Juniper Lemon’s Happiness Index by Julie Israel
Published by Penguin
Released 1st June 2017
Thank you to the publisher for sending me this book via Netgalley in exchange for an honest review.
It’s hard to keep close a person everyone keeps telling you is gone.
It’s been sixty-five days since the accident that ripped Juniper’s world apart. Life without her kind, beautiful, vibrant big sister Camilla is a colder, darker place. Until she discovers the letter. The letter Camie wrote, but never got to send. It’s mysteriously addressed to ‘You’ and dated July 4th – the day of the accident. Desperate to learn the identity of Camie’s secret love, Juniper starts to investigate.
But then she loses something herself. A card from her daily ritual, The Happiness Index: little notecards on which she rates the day. The Index has been holding Juniper together since Camie’s death – but without this card, there’s a hole. And this particular card contains Juniper’s own secret: a memory she can’t let anyone else find out.
An unforgettable story of love, loss, mistakes and memories.
For some reason I love reading YA Fiction that makes me cry. I guess it’s because I am an emotional person and even the littlest of things sets me off. So, when I hear about a book that is perfect for lovers of The Fault in our Stars and All the Bright Places I am instantly wanting to read it. Juniper Lemon’s Happiness Index was going to be an emotional read but I was okay with that.
It’s been sixty five days since the accident that ultimately ripped Juniper Lemon’s life apart. Life without her big sister Camie isn’t the same. One day when using one of Camie’s bags, Juniper finds a letter that Camie wrote, but never sent. It’s addressed to ‘You’ and dated 4th July – the day the accident happened. Desperate to find out the identity of Camie’s secret love, Juniper starts to investigate. During her investigation, she loses a card from her Happiness Index, little notecards on which she rates her days. This index has been holding Juniper together. This certain card, however, contains a secret, a memory that Juniper can’t let anyone else find out about.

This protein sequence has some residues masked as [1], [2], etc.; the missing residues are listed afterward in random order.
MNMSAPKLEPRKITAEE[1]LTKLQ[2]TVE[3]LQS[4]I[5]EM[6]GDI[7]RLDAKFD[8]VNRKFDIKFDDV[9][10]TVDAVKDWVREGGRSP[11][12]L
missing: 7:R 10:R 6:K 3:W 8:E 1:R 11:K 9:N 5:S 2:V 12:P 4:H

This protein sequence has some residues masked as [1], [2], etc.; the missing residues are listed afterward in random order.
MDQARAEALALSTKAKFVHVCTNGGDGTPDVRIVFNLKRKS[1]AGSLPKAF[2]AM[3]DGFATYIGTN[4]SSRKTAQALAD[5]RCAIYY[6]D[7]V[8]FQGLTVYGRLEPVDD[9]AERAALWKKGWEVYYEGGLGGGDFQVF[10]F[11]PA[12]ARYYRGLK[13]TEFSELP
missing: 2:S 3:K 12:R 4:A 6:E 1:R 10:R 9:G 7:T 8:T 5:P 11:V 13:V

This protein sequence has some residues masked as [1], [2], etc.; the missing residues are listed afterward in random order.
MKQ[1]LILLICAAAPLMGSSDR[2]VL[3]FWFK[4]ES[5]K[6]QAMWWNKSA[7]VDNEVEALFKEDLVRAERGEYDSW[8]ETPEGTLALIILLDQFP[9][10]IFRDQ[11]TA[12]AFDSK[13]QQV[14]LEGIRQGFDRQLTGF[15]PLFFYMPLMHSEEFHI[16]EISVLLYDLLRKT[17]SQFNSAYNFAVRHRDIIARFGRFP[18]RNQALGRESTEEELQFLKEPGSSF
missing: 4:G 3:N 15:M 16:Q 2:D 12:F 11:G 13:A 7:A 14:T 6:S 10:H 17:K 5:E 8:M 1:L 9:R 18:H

The first thing I’ll say about this book is that it handles grief really well. We see Juniper go through each stage of grief – denial, anger, bargaining, depression and acceptance throughout the story. It also shows how differently grief is dealt with by different people. We can certainly see that when we look at Juniper and her mum and dad. Grief is something that needs to be spoken more openly about and it is dealt with in an appropriate way in this book. Not many authors can pull that off so I commend Julie Israel for that.
There were a few things within the book that were very predictable and I found myself knowing what was going to happen before the story even got to that moment. I like to be surprised when reading so this did slightly disappoint me. One thing that happened between Juniper and another character was so obvious as soon as you got introduced to the other character and I did find myself rolling my eyes when it eventually was revealed. There was one other moment that caused me to do this but due to spoilers I won’t mention it. If you have read the book you will probably know what I mean.
Juniper was a character that I really did feel for, although at times I thought she was being pretty stupid. Some of her decisions weren’t right but then you notice her wanting to fix them. We all make mistakes and I think this just made her more lifelike. The way the story is told through her perspective is spot on. You really get delve into her mind and find out how she is feeling. Also, the happiness index was a genius idea. It made you realise that despite everything, Juniper was wanting to be positive despite going through such a horrible experience. I loved how she turned to art to deal with her grief also. Being creative and having a creative outlet really is a therapy all in itself and I am so glad it was explored.
Friendship played a vital role in the story and I love watching Juniper’s relationships with Kody, Angela, Nate and Brand blossom. Although at times she did take them for granted, it was really lovely reading about them working on Booster club and going out together. When going through a bad experience you need friends and I think they did help Juniper deal with her grief. It was quite hard reading about the relationship between Juniper and Lauren but I was so glad that we did get closure at the end of the book.
Juniper Lemon’s Happiness Index was a book that touched on important issues such as grief, family, friendship and love. It was rather emotional at times and I did find myself getting teary at certain moments. Despite this, I did find it a tad predictable at times and I wasn’t too sold on the ending. It felt slightly rushed to me. Mind you, for a debut it was good and I can tell Julie Israel has a good future in the world of YA fiction.
Julie Israel did a lot of telling stories before she ever figured out how to write them; around the campfire, in grade-school parodies, at meals when she had to account for the peas that mysteriously vanished from her plate but did not end up in her stomach.
She didn’t try writing a book until after high school, and didn’t finish one until after she had graduate college, taught English in Japan, tutored, written freelance, begun volunteering and completed her first secret mission as a spy. Okay, she was never a spy. She’s still telling tales. It’s one of her favourite things to do from her native Portland, Oregon, where she really does enjoy making art, learning and sometimes vegetables.